· It’s unnecessary and duplicative. Every court dealing with these issues is supposed to carefully weigh the interests of all affected farmers and consumers, as is already required by law. No farmer has ever had his or her crops destroyed as a result. USDA already has working mechanisms in place to allow partial approvals, and the Department has used them, making this provision completely unnecessary.
· It shuts out the USDA. The rider would not merely allow, it would compel the Secretary of Agriculture to immediately grant any requests for permits to allow continued planting and commercialization of an unlawfully approved GE crop. With this provision in place, USDA may not be able to prevent costly contamination episodes like Starlink or Liberty Link rice, which have already cost farmers hundreds of millions of dollars in losses. The rider would also make a mockery of USDA’s legally mandated review, transforming it into a ‘rubber stamp’ approval process.
· It’s a back-door amendment of a statute. This rider, quietly tacked onto an appropriations bill, is in effect a substantial amendment to USDA’s governing statute for GE crops, the Plant Protection Act. If Congress feels the law needs to be changed, it should be done in a transparent manner by holding hearings, soliciting expert testimony and including full opportunity for public debate.
If we allow this “Monsanto Rider” to be slipped into the FY 2013 Agricultural Appropriations bill, consumers and farmers will lose what little control we have now over what we plant and what we eat.
If you would like to join the hundreds of thousands of concerned citizens who have already written to Congress in support of the DeFazio amendment, please sign our petition here.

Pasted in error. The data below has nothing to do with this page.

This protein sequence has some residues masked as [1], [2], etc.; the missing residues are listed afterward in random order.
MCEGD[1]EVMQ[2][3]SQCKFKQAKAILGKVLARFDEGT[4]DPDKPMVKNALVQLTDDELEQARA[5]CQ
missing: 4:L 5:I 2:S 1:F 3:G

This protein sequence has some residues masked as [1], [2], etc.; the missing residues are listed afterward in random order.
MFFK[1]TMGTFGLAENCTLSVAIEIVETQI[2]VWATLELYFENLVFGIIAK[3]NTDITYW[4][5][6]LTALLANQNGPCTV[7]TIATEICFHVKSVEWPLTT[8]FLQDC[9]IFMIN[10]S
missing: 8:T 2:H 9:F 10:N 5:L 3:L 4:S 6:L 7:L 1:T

(6 July 2012)
Rebecca Solnit, Orion
THE ANTI-WAR POET and soldier Siegfried Sassoon reports that toward the end of World War I, Winston Churchill told him that war is the normal occupation of man. Challenged, Churchill amended this to “war—and gardening.” Are the two opposites? Some agriculture is a form of war, whether it’s clearcutting rainforest, stealing land from the poor, contaminating the vicinity, or exploiting farmworkers, and some of our modern pesticides are descended from chemical warfare breakthroughs for the First World War. But gardening represents a much wider spectrum of human activity than war, and if war is an act of the state, gardening is far, far more ancient than city-states (if not nearly so old as squabbling).
Can it be the antithesis of war, or a cure for social ills, or an act of healing the divisions of the world? When you tend your tomatoes, are you producing more than tomatoes? How much more? Is peace a crop, or justice? The American Friends Service Committee set up a series of garden plots to be tended by people who’d been on opposite sides of the Yugoslavian wars, but a lot of people hope to overcome the wars of our time more indirectly through their own gardening and farming.